The change of heart, which follows two years of talks and feasibility studies initiated by South London Learning and Skills Council, was prompted by a Whitehall policy U-turn in favour of separate specialist colleges.
Christina Conroy, principal of Richmond adult community college, said that consultations with students and staff had shown that there were 'culture clashes' and irreconcilable differences between them and the teenage atmosphere at the tertiary college.
She added:"Recent research from Warwick university for the Department for Education and Skills and LSC has shown that mergers are not quick-fix solutions and can be destabilising. There are few short-term benefits except that of saving a failing college, which does not apply here."
Alan Johnson, minister for further and higher education who visited the college last week, had told college chairs to concentrate on their own distinctive mission. A meeting with the tertiary college governors before Christmas had been "convivial and positive".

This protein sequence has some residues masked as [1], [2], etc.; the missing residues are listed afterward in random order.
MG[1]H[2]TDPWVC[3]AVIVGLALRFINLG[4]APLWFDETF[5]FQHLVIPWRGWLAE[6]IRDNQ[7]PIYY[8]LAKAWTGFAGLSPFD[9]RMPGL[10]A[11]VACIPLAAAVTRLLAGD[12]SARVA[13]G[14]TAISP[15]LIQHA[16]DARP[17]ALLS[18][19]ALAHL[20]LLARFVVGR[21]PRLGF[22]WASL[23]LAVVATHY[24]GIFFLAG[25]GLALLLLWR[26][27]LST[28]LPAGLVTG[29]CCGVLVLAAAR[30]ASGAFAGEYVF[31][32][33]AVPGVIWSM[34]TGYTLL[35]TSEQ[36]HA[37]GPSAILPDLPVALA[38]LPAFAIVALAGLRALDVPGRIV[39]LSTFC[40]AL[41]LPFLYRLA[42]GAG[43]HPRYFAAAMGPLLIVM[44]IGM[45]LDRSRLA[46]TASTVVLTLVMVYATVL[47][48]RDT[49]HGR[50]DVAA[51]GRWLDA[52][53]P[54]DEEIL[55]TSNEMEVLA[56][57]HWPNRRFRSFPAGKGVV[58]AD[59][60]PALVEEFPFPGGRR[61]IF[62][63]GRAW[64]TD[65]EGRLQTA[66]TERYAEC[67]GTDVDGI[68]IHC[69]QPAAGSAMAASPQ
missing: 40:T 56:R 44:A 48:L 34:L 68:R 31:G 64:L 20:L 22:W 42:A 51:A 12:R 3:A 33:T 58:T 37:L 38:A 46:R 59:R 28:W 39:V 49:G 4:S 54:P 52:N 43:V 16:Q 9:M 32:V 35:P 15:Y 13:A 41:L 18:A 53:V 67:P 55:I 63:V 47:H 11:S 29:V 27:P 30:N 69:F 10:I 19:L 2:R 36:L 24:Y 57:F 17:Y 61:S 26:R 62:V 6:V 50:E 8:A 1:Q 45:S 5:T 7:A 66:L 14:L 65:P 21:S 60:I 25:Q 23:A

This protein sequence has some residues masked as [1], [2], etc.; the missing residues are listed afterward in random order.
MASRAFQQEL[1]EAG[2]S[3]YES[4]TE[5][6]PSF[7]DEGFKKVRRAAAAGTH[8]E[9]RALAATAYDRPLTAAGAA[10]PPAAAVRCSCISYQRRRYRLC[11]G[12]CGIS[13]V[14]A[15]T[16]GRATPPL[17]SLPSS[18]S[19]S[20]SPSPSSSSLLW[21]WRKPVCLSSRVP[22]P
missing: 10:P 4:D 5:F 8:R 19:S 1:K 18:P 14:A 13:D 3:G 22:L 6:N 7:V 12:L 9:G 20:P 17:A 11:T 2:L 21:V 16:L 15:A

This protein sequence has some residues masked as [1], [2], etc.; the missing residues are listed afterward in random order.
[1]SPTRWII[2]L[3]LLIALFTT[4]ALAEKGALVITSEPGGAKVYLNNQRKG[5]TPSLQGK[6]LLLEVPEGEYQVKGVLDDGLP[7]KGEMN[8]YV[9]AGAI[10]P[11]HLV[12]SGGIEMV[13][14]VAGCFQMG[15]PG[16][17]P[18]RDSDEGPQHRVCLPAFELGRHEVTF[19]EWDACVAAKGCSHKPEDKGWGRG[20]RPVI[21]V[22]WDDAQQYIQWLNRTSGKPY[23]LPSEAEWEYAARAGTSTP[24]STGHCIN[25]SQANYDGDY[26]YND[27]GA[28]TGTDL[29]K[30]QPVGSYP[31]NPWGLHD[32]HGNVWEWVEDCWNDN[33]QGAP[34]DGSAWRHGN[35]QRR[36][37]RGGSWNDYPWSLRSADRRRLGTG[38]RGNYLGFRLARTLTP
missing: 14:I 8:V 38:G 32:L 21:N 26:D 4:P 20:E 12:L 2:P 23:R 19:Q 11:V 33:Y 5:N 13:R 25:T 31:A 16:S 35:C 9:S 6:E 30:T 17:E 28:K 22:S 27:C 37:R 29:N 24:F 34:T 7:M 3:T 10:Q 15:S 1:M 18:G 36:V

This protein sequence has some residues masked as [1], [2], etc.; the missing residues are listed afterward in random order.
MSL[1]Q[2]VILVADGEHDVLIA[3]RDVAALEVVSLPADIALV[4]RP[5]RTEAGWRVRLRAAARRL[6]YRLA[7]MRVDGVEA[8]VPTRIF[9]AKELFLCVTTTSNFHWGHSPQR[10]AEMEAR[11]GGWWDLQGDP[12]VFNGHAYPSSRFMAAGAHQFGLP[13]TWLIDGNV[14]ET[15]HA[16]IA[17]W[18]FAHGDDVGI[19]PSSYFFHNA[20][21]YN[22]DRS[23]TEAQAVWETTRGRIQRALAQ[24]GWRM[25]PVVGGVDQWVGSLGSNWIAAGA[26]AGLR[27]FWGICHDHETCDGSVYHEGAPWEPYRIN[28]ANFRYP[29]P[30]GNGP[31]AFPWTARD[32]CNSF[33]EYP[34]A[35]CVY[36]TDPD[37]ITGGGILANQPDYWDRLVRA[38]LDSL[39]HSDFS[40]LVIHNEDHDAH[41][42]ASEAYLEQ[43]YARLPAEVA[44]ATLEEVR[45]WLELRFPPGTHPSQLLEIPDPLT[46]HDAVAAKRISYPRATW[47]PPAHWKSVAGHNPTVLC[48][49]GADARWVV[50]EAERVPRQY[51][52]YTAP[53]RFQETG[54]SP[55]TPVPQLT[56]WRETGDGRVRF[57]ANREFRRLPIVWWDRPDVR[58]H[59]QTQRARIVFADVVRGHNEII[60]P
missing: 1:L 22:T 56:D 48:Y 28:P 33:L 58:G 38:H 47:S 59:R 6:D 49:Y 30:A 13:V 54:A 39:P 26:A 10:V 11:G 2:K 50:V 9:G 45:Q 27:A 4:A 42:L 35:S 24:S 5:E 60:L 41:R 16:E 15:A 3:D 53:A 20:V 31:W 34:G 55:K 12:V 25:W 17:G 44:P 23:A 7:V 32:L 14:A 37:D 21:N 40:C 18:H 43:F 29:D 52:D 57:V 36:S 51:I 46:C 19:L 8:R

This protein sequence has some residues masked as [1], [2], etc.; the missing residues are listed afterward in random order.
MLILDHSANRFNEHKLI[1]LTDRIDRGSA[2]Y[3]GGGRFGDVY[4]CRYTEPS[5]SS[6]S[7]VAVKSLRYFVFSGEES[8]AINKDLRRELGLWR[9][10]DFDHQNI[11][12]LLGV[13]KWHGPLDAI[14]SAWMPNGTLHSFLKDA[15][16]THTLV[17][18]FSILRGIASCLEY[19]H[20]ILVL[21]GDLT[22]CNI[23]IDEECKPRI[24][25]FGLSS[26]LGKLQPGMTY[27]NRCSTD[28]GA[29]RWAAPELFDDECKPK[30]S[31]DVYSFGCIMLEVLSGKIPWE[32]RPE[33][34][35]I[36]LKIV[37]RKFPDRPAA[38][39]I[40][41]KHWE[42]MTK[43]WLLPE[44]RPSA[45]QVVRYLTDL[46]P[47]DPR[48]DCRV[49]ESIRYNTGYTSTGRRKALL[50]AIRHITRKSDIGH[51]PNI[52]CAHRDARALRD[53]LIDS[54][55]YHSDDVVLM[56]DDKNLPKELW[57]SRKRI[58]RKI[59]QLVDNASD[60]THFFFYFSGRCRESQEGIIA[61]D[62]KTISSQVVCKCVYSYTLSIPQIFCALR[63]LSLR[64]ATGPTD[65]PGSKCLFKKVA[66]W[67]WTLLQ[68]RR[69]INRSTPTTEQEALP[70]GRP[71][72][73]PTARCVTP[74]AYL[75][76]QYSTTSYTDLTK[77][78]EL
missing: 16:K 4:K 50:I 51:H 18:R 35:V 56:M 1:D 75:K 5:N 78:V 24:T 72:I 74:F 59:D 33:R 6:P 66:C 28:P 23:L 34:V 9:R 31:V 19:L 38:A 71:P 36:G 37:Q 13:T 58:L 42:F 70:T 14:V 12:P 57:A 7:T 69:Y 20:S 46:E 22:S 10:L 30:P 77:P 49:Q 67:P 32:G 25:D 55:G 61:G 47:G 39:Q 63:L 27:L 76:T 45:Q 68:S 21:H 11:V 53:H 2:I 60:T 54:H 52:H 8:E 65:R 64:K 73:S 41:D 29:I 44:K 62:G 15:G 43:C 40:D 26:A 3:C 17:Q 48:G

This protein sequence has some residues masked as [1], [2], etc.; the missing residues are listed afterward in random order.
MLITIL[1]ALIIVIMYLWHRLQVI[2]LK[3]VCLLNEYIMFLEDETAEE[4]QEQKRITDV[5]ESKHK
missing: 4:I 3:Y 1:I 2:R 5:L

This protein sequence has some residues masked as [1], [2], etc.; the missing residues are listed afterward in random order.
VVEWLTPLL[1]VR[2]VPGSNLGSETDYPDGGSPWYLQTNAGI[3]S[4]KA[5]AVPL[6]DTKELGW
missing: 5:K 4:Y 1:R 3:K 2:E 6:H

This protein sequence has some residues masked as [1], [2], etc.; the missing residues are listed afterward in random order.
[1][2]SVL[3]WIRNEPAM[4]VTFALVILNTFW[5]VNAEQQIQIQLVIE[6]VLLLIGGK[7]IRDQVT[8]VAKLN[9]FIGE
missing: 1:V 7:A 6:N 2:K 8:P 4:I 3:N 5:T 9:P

Ms Conroy said: "We realised that it was not easy to reconcile our cultural differences, so we decided it is best to collaborate rather than merge."
But Eric Kirby, principal of Richmond upon Thames tertiary college, who came back from retirement to oversee the merger talks, was disappointed.
"We believe the merger would have benefited the community," he said. "As the lead FE college in London we will now continue to develop our post-16 provision and push forward plans for new accommodation and an extension of our courses'.
The merger talks had originally been encouraged by the Croydon-based LSC to rationalise courses and buildings between the two colleges.
Executive director Jay Mercer, a former LEA officer in Richmond, said: "The borough is fortunate to have two well-run colleges. It is unfortunate that the merger is not going forward. However, we will continue to work with both and maintain every effort to ensure they work collaboratively."
Meanwhile, the two colleges were this week competing for part-time students in adult and vocational courses for the spring.
Councillor Geoffrey Samuel, Tory cabinet member for education on Richmond upon Thames council, said: "Let competition thrive. It will drive up standards." He said he would be talking to both colleges about tendering to revive sixth forms in the borough's secondary schools as well.